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50 years of adventures for our islands’ community airline

Travel | Published:

WORLD records, TV weddings, in-flight births – there’s very rarely a dull day at Aurigny.

For 50 years now the airline has been right at the centre of community life in the Bailiwick and it’s a testament to the people of Guernsey and Alderney that the airline has created so many lasting memories.

As we celebrate the airline’s 50th anniversary this year, so many staff and customers can reflect on their own adventures through the decades.

Aurigny CEO Mark Darby believes the airline’s strong connection with the community has been a driving force in the airline’s success.

He said: ‘There have been so many highlights at Aurigny over the last 50 years – really too many to list.

‘Many will remember we helped to break a world record in 1988 in conjunction with TSB Bank, we’ve had a birth on-board a Trislander, and more recently we had a wedding in the skies for the TV show Don’t Tell the Bride. We also flew the FA Cup to Guernsey just a couple of years ago and we ended last year celebrating two prestigious industry awards – ranked best short haul airline by Which? Magazine and taking third place in the Telegraph Travel Awards.

‘When our very first flight took to the skies on this day in 1968, I don’t think anyone could have ever imagined how the airline would grow and develop into what it is today. However, all the successes we have achieved over the years would not be possible without two key ingredients – our staff and, of course, the travelling public. As an airline, we have been really fortunate to have so many dedicated, skilled and long-serving employees in both islands. It’s incredible to think that some of our current staff began their careers with Aurigny all the way back in the 1970s, the early years of a then fledgling airline. Such long service is a real rarity in any industry and is a great advert for what we do.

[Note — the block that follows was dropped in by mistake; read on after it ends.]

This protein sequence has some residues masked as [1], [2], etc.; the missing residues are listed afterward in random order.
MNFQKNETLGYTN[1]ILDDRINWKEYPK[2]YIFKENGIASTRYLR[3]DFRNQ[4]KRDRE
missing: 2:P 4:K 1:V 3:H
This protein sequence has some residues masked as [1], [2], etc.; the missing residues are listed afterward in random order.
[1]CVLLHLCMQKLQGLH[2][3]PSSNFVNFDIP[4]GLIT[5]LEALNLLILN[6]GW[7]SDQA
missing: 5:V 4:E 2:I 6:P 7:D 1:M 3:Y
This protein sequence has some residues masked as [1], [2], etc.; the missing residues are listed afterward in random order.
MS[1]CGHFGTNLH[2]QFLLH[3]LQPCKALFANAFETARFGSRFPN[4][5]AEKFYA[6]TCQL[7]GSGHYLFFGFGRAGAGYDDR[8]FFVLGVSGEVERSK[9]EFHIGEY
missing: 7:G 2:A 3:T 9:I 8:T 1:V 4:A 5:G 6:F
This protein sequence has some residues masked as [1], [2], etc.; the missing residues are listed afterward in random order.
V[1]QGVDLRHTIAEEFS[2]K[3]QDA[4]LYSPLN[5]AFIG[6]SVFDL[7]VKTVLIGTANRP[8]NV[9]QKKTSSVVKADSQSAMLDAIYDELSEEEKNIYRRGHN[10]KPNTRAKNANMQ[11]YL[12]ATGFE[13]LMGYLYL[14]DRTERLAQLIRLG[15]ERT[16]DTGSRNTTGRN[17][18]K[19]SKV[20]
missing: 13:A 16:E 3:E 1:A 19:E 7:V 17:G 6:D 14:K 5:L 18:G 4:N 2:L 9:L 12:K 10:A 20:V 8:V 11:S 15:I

‘We owe a huge debt to the travelling public for their continued support. Islanders who can remember when Aurigny began now travel with their children, grandchildren, even great-grandchildren, and we hope to welcome many more generations in years to come.

‘We are very proud to have served the islands for the last 50 years and we all look forward to continuing for many more decades.’

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Aurigny is planning a year of celebrations to mark the anniversary and wants the whole of the Bailiwick to get involved.

Following that successful first flight, all the way back on 1 March 1968, Aurigny started by making a few trips a day, with the initial aim of recouping the £20,000 cost of their first Islander aircraft.

Business took off and Aurigny obtained two more aircraft in May 1968. From these humble beginnings the airline has grown its passenger numbers and network considerably through the decades. The introduction of the iconic Trislander aircraft came in 1971 and just six years later the company grabbed the national media headlines by being the first airline in the world to ban smoking on all services. By 1980 the airline had been sold to a consortium led by the Exxtor Group Ltd and reached the 2m. passengers landmark. Today the airline has now carried more than 15.5m. people.

In 1988, an Aurigny Trislander was part of a successful world record attempt as the airline teamed up with TSB Bank and one of their employees. Bank worker Paula Van Katwyk, then Scrimshaw, successfully set the new world record for taking the most scheduled passenger flights in 24 hours – making 24 connections.